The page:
The Seven Levels of Dirty HockeyJonathan Daniel/Getty Images
The hockey world is still buzzing over Erik Karlsson’s horrific injury, with the debate raging on about whether the awkward hit by Pittsburgh’s Matt Cooke should be considered dirty.
Well, maybe “debate” isn’t the right word; outside of Ottawa, the play is mostly seen an unfortunate accident. But “raging” probably still fits, at least when it comes to minority opinions like this tirade from Senators owner Eugene Melnyk.
But the bigger problem here is that we often don’t even know what “dirty” means. The term can describe different things to different fans, and these days it casts a wide enough net that it is often meaningless.
We need more than just “dirty” or “not dirty.” So I’ve taken a crack at breaking down the seven levels of dirty. I’ve also included some examples — a list that, unfortunately for hockey fans, is far from definitive — a well as the short- and long-term consequences. It won’t settle all the arguments, of course, but at least it might help us figure out what we’re arguing about.
Level 7: Ultimately Harmless But Still Annoying
What is it? These are the plays that aren’t necessarily “dirty” in the sense that they’re not really dangerous, but they still violate “The Code.”
Who does it? Pests, agitators, and other forms of human vermin. Players who are required by law to always be described as “guys you hate to play against but love when they’re on your team,” even though any fan with a functioning soul will hate them anyway. Also, the guy on your beer league squad who wears no. 69.
The immediate reaction: A scrum. Then the whole thing is forgotten by the next commercial break.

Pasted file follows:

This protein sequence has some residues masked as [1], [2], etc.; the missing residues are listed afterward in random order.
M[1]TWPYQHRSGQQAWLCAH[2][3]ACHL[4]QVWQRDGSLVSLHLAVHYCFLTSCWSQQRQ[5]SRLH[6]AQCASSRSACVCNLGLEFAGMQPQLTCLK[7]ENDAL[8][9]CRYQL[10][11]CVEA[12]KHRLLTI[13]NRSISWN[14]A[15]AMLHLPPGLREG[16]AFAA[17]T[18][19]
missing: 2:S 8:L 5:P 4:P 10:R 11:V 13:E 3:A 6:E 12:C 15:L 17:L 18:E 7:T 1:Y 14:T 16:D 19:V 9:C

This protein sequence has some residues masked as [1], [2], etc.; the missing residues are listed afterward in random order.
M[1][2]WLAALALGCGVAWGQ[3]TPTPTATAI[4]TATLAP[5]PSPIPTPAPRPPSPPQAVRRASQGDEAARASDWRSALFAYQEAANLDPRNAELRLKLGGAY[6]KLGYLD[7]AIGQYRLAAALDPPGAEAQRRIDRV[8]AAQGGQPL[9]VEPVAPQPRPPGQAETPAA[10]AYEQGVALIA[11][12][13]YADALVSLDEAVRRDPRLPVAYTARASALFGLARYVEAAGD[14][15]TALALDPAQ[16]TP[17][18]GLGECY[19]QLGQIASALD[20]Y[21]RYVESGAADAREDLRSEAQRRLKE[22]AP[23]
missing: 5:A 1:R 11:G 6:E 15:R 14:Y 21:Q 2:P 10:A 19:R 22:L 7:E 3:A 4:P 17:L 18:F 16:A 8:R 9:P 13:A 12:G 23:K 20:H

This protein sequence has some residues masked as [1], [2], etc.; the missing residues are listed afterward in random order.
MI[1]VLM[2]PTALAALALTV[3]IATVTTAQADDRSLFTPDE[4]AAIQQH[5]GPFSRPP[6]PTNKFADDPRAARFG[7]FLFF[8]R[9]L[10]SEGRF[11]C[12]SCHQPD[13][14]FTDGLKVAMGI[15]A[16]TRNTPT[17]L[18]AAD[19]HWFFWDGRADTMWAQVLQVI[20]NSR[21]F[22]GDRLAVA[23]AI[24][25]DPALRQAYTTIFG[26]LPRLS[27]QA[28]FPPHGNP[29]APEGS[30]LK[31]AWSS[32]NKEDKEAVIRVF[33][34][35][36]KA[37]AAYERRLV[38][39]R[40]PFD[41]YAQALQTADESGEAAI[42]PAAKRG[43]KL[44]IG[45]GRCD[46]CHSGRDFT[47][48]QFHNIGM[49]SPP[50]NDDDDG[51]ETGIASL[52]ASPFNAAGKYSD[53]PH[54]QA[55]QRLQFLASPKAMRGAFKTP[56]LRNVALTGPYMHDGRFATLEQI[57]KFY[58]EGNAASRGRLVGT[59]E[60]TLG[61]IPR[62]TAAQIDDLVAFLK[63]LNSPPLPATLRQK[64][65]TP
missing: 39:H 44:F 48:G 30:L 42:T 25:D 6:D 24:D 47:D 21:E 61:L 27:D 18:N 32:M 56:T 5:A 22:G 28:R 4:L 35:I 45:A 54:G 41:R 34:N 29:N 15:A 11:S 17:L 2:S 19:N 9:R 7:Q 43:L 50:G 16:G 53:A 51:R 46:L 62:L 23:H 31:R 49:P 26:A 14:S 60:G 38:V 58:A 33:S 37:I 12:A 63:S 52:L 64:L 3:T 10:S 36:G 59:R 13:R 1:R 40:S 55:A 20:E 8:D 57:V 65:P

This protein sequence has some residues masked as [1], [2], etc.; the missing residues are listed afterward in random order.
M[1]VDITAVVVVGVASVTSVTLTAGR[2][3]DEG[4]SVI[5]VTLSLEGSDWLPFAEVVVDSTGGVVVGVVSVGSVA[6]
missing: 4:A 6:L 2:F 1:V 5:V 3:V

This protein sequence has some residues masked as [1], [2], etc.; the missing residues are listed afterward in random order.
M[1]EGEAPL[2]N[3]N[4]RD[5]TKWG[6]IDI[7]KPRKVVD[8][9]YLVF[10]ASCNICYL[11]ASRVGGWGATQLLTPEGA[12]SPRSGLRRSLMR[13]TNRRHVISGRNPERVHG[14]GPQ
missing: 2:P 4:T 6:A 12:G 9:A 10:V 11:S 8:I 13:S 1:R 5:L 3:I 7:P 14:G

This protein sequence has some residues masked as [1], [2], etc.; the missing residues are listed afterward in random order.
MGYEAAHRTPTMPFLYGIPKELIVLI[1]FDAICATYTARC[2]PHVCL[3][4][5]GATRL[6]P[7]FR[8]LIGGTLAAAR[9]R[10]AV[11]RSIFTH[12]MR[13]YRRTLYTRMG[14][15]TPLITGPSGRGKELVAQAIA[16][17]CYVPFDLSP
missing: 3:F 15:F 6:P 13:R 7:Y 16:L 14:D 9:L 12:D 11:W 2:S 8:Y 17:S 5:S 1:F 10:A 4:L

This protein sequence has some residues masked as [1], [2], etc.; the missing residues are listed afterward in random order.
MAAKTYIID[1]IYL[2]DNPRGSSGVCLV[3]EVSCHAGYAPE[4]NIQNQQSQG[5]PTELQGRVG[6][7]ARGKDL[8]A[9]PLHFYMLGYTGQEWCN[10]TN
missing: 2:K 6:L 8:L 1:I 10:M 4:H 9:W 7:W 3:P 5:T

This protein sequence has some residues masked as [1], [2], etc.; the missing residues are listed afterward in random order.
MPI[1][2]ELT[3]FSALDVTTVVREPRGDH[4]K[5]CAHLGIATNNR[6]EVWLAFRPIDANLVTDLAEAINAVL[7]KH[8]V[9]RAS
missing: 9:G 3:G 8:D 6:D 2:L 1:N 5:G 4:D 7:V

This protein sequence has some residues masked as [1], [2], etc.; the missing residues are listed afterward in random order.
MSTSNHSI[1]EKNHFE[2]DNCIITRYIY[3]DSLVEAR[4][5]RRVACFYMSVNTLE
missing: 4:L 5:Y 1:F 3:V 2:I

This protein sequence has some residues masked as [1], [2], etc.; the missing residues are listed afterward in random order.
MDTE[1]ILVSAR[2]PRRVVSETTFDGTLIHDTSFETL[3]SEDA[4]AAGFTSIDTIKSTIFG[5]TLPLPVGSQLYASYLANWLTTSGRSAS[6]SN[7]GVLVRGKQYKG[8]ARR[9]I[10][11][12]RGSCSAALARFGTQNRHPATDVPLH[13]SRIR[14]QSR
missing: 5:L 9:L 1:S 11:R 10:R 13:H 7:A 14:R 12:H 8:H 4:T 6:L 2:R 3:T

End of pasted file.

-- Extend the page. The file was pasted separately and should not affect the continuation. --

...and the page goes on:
The long-term fallout: You fight off the sinking feeling that stuff like this makes you like hockey slightly less than you used to.
Level 6: Anything Fighting-Related
What is it? Fighting gets its own category, since at this point, fighting in the NHL seems to exist in a strange alternate plane of reality.
Examples: Going after somebody outside your weight class. Hitting a guy when he’s down. Being the third man in. Fighting with a visor without offering to take it off. Performing a kamikaze dive into the opponent’s bench.
Who does it? Players who don’t follow “The Code.” (Note: Nobody can agree on what “The Code” is.)
The immediate reaction: The announcers solemnly intone that “that’s the sort of thing that nobody wants to see in our game.” Three hours later, the incident has 1 million views on YouTube. Every second member of the hockey media writes identical anti-fighting columns, which nobody reads.
The long-term fallout: The perpetrator still gets referred to as “a good guy,” because by definition anyone who fights in hockey is a good guy.
Level 5: The Hockey Play Gone Wrong
What is it? These ones always cause a debate, because the difference between clean and dirty can be razor-thin. Such plays are undoubtedly dangerous and probably illegal, but you can convince yourself that they were just clean hits that missed by a split-second and/or few inches. These are the plays that hockey fans (and Brendan Shanahan) can end up analyzing frame by frame and still never agree on.
Examples: Hitting a player from behind when he turns into the hit at the last second. Knee-on-knee hits when one guy tries to jump out of the way. Pretty much any hit in which the head is the “principal point of contact” until we figure out what that actually means. Every body check Raffi Torres has ever thrown in his career.
Who does it? Anyone, though some players mysteriously seem to be way more inclined than others. Funny how that works.
The immediate reaction: Barring a long history of priors, the perpetrator gets away with a fine or a minor suspension. You get fired from your job after spending 16 consecutive hours arguing about the hit in the comments section of a fan blog for the opposing team.
The long-term fallout: A player can often get away with this sort of play once or twice, but when it becomes a habit (e.g., Raffi Torres’s leaping hits, Bryan Marchment’s knee-on-knees, Matt Cooke’s blind sides), the reputation will follow him forever.
Level 4: Wait, Did That Really Just Happen?